Inflammation, the immune system and neurological disease
Inflammation is now recognised as a key contributor to neuronal injury in both acute and chronic neurodegenerative disease. Many studies in this area have focussed on the post-injury inflammatory response and in particular on the role of specific cytokines in the central nervous system. A key mediator, identified from both experimental and clinical studies, is interleukin-1 and this has been the focus of much of our research for the last few years. Increasing interest has now also been focussed on the peripheral response to injury and that the inflammatory status of an individual represents a key risk factor. This is particularly true for acute conditions, such as stroke, where preceding infection is a major risk factor, but this may also be true for chronic conditions, such as epilepsy and Alzheimer’s disease.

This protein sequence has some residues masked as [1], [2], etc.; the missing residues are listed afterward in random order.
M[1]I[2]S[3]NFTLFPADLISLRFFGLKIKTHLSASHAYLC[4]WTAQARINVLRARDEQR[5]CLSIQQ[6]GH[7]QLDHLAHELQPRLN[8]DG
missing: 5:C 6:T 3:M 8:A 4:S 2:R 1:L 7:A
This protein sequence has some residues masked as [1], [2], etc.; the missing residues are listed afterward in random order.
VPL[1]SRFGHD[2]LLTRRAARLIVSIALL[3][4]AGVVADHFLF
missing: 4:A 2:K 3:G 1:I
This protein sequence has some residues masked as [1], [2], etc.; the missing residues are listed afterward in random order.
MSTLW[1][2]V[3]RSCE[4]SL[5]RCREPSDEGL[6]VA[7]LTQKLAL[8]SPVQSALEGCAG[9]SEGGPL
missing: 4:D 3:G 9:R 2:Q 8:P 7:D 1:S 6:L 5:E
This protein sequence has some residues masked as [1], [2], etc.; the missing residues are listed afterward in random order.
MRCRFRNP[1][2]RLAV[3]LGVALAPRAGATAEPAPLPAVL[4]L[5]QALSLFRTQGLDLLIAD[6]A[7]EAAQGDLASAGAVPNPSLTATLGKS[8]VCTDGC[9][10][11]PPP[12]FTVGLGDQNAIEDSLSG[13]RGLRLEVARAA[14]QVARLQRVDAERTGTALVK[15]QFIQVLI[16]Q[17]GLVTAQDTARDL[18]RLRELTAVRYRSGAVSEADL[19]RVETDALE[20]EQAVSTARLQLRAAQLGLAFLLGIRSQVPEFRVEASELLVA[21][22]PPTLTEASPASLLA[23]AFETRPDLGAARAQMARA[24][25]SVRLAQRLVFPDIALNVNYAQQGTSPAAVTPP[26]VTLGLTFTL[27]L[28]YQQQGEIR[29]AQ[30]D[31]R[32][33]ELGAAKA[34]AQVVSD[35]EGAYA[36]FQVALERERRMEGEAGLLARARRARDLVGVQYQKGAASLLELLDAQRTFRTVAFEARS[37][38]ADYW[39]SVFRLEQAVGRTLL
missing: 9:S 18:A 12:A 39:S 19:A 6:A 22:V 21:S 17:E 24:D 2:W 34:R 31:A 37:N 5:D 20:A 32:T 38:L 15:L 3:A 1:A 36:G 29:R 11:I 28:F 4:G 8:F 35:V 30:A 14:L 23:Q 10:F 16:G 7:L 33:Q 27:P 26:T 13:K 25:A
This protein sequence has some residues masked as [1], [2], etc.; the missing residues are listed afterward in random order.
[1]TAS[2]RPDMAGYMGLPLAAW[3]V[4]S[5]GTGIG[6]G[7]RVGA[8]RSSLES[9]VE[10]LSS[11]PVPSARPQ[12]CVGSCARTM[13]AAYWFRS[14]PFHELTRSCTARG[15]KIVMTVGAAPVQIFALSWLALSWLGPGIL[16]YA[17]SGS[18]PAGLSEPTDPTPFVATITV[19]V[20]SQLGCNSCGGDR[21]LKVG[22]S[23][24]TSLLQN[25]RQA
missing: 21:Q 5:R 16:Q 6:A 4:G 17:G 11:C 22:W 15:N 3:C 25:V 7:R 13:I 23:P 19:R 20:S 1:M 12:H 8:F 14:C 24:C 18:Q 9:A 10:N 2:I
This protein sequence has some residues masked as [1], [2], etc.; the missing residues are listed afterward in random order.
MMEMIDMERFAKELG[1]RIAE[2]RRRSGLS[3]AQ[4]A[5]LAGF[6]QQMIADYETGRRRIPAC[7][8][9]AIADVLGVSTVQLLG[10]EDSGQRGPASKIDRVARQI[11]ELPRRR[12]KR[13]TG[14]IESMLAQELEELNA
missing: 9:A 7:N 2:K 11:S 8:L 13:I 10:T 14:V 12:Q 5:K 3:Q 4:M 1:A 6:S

This project will assess the contribution of inflammation, peripheral and central, before and after injury, using appropriate experimental paradigms.
This project has a Band 3 fee. Details of our different fee bands can be found on our website. For information on how to apply for this project, please visit the Faculty of Biology, Medicine and Health Doctoral Academy website. Informal enquiries may be made directly to the primary supervisor.
• Denes A, Pinteaux E, Rothwell NJ & Allan SM (2011) Interleukin-1 and stroke: biomarker, harbinger of damage, and therapeutic target. Cerebrovasc Dis. 32:517-27.
• Brough D, Tyrrell PJ & Allan SM (2011) Regulation of interleukin-1 in acute brain injury. Trends Pharmacol. Sci. 32:617-22.